We will test the oscillator and doubler first. Disconnect the screen resistors from both 6360 stages in the 144 Mc. transmitter, or from the amplifier in the 50 Mc. rig. This will keep these stages from drawing anything but grid current. Plug the test meter, with the 1000 ohm resistor in series, into Jl and J2. It will read as if its scale were 10 mA. (A reading of 0.4 will actually be 4 mA.) With the tubes already heated, apply plate voltage briefly, through Pin 2 of J4. If the first two stages are functioning there will be some grid current reading.

Using only short test periods at first, adjust the cores in L1 and L2, and the settings of C1 and C3, for maximum grid current. Now adjust C2 for maximum grid current. It will be seen that C1 and C2 interlock. Move first one and then the other until the combination is found that gives the highest grid current. This should be at least 1 mA in the tripler of the 144 Mc transmitter, and 2 mA for the 50 Mc amplifier, when a supply voltage of 250 is used, and it may be up to twice these values. If a dropping resistor was used in the power supply lead, it may now be removed, provided that the plate voltage does not rise to over 300.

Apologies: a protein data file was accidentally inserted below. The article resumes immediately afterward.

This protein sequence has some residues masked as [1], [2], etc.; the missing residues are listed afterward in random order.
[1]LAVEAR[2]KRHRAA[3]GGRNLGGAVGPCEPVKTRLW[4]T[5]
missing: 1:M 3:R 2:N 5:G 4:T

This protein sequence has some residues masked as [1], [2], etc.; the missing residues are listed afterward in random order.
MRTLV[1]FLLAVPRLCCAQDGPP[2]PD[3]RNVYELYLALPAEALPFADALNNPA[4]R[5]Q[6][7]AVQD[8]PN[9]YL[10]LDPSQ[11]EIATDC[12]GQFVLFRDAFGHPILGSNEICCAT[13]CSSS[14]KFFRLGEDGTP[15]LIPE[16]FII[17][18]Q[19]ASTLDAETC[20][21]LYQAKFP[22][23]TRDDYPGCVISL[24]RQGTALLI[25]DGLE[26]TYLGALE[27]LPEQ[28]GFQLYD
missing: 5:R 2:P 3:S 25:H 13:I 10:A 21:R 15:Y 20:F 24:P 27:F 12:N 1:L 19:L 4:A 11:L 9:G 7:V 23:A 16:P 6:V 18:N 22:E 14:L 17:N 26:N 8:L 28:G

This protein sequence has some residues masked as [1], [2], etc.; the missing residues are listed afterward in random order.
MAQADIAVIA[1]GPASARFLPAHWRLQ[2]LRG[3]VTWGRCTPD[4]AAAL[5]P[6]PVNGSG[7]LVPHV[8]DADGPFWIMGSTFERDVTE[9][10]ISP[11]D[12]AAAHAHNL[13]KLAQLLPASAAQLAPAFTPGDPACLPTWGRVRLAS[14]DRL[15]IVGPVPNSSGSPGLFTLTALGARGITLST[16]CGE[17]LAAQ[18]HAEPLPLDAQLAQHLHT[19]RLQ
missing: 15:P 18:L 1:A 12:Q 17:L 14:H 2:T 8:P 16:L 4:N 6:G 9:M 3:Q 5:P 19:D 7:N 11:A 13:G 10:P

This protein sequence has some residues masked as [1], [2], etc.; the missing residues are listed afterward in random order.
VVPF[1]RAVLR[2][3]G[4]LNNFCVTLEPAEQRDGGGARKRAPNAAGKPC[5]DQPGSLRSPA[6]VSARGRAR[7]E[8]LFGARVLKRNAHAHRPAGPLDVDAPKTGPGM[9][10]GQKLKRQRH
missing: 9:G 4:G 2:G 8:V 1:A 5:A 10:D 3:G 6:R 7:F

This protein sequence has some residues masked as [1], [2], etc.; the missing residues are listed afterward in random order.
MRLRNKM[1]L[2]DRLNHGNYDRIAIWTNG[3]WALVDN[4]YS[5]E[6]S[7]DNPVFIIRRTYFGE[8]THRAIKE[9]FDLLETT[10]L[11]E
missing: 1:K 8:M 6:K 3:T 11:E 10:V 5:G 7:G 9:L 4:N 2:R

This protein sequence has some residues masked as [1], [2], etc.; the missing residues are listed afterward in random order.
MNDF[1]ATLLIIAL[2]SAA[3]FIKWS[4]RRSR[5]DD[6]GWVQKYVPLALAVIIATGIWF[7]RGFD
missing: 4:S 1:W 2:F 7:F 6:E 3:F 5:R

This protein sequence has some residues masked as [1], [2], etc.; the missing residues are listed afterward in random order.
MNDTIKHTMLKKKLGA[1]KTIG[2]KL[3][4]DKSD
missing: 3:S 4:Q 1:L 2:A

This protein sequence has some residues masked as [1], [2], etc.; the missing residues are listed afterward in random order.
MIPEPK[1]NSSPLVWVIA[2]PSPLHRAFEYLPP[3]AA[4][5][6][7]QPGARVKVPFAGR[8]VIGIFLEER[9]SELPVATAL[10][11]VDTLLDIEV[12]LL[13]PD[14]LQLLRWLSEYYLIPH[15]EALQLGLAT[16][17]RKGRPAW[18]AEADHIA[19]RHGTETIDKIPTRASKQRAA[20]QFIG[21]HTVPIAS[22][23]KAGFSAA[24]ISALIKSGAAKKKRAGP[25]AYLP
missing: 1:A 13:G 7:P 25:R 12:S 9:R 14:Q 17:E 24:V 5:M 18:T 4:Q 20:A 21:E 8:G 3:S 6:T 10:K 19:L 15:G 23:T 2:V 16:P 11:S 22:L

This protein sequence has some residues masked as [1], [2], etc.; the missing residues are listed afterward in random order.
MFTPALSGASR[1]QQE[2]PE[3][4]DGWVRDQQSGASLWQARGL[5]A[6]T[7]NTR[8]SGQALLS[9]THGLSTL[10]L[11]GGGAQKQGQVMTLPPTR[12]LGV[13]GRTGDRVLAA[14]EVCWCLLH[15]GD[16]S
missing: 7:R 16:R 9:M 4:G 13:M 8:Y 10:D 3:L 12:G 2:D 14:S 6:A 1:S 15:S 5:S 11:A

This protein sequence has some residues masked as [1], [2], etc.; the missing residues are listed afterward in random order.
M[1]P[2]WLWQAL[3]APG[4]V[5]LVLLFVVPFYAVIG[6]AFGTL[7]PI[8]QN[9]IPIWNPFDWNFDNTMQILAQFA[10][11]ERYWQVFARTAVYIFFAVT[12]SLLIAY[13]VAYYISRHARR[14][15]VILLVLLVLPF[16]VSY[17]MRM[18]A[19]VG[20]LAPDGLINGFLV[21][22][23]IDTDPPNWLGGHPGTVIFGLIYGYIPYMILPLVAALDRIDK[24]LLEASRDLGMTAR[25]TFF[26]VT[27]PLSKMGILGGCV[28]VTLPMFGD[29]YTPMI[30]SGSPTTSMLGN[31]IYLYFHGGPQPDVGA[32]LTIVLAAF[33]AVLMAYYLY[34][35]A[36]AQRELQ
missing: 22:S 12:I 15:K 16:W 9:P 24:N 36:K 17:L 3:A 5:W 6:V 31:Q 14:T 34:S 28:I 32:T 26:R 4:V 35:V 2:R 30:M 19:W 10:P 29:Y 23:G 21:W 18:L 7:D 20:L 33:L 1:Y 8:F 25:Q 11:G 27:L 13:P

And how do you read voltage? It's nice to have a voltmeter, but you can make your own. Remember Ohm and his famous Law? Connect a 1-megohm resistor in series with your 1-mA meter, with or without its 1000-ohm resistor, for the latter will make only a 0.1 per cent difference. Connect the negative side of the meter to the chassis, and the positive side (with the 1-megohm resistor in series) to the point where you want to measure voltage. You can now read voltage on the meter scale. A meter reading of 0.3 mA will mean 300 volts, 0.28 would be 280 volts, etc. It is have a fairly accurate resistor for this purpose, if you want to read voltage to useful accuracy. A precision resistor will be a good investment here, but get one that is accurate to plus or minus 5 per cent, in any case. Some resistors may be as much as 20 per cent off, unless you specify otherwise.